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February 16, 2001
Thank you, Raveena
Exactly ten years ago, next week, my wife and I walked out of Raveena Tandon's debut movie Patthar ke Phool shortly after the interval.
It was the evening of our marriage.
We had gone to the "movie-hall," which was actually a touring talkies -- a "tent," as we call it in these parts -- bang next to the homes of a former Karnataka chief minister and a Telugu actress.
We were seriously broke.
We had pawned a much-pawned Citizen watch for Rs 125 to underwrite our dinner, and when my bike ran out of petrol, we had to push it along a fair few kilometres to reach home, so that it wouldn't screw up the rest of the evening.
Anyway, to cut a short story long, we bought a bottle of communion wine from the St Mark's Church to "celebrate" and went to see Flowers of Stone, as Raveena's film would have been called had it been entered for the Oscar race, which it hadn't.
It was pathetic. Salman Khan was a letdown. Ditto Raveena. So, after we ran out of the wine, Nagu and I walked of the tent.
Much has changed since. Our scrawny hero is now a brawny one. Raveena has long since joined my list of dream girls whose names start with R: Radha, Rekha, Raavali, Roja, Rambha, Rani -- and Ramya, Ramya, Ramya, Ramya, Ramya...
But, who would have suspected that Raveena would pop up on the eve of the tenth anniversary of our wedding? (greetings welcome)
Apropos nothing, the wife -- the same one as ten years ago -- suddenly said she read Ms Tandon -- the same one as ten years ago -- saying somewhere that "If it weren't for condoms, half the Indian film industry would have AIDS."
That set me thinking. From her inane interactions with Cyrus Broacha and Nikhil Chinnappa on MTV, Raveenaji doesn't quite strike you as a possible Mastermind finalist, as her Kodambakkam compatriot Kasturi was last year.
As far as I know, she hasn't been designated as an AIDS spokesperson by anybody; so she couldn't have been mouthing something for the occasion. What's more, but for her fling with Akshayji, Ms Tandon hasn't been particularly prolific by Bollywood standards.
But, as far as I am concerned, Raveena's "If it weren't for condoms, half the Indian film industry would have AIDS" pearl is a landmark quote. On the face of it, it confirms what all of take for granted: that the bedrock of showbiz is sex.
And that the casting couch is actually part of the furniture.
But the reason I like what Raveena says is because she at least she admits that promiscuity bordering on the dangerous is the norm in the industry. And, because she hints that our dumb bimbos and bimboys are not so dumb after all: at least they have the sense to slip it on.
Dhanyavaad, Raveenaji, but I say: Are our politicians as careful in their little moments of adventure and indiscretion?
I ask this only because it is difficult not to be moved by the number of politicians who have been dying of diseases in which their immune systems have collapsed beyond redemption.
Short of uttering the dreaded A-word, doctors and journalists are saying everything to explain the deaths.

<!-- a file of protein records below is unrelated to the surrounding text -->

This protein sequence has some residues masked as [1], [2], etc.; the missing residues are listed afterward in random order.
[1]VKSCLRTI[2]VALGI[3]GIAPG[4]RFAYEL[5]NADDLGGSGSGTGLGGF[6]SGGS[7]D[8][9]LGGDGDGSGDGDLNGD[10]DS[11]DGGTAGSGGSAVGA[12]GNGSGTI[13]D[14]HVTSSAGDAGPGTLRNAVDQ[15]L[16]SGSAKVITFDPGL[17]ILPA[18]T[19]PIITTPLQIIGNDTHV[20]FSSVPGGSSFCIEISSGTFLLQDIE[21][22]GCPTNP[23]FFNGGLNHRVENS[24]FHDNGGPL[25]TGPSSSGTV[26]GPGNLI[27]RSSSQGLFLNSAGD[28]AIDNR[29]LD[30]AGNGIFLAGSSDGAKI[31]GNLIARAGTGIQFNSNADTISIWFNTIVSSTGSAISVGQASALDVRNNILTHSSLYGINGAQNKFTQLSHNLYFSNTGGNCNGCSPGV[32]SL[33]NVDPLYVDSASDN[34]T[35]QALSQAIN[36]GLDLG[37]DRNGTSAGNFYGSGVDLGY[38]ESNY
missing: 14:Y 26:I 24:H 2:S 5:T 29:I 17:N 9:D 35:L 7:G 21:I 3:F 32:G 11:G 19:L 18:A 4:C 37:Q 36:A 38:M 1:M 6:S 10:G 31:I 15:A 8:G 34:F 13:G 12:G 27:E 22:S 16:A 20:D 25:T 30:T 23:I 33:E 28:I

If there is one more such death, it could be a "trends" story in our weeklies.
Nice, well-meaning people would like to believe that the immune systems of our politicians are collapsing because the syringes which were used to draw out blood for donation during the freedom struggle/Emergency/and other worthy causes were probably unsterilised.
But the simple fact is that some of our most powerful politicians -- and businessmen and celebrities and movers and shakers -- sleep around like crazy. And some of them are paying the price for their indiscretions.
As Mahesh Dattani, the Bangalore playwright, said in an interview: 'We have accepted models of male behaviour, and one sign of masculinity is that successful men should have affairs outside marriage.'
But my point is why is there no Raveena Tandon on Raisina Hill to stand up and say: "If it weren't for condoms, half (or quarter or a tenth) of Indian politicians would have AIDS?"
Why doesn't any celebrity want to bell the AIDS cat in this country?
Why hasn't a single neta afflicted with the disease had the courage to admit so? "Yes, I made a few mistakes when I was young, and I am paying the price for it." Why hasn't a single family of the bereaved stood up and said, "We hope his/her death won't be in vain?"
In death, as in life, at least two Indian politicians have cheated their countrymen.
This can be turned around, of course, only if we can come to accept that our neta-log sleep around like crazy. By not doing so, we are only feeding the myth that AIDS is a poor man's disease, and that it doesn't affect the rich and the mighty.
This is a fallacy, as anyone will affirm, and a country whose AIDS figures are so alarmingly poised deserves better.
If our fight against the disease has to really take off, it requires something more concrete than television anchors wearing badges on AIDS Day in a fit of political correctness. It needs mascots to stand up and say, "Yes, I've got it and I'll fight it."
Thank you, Raveena.
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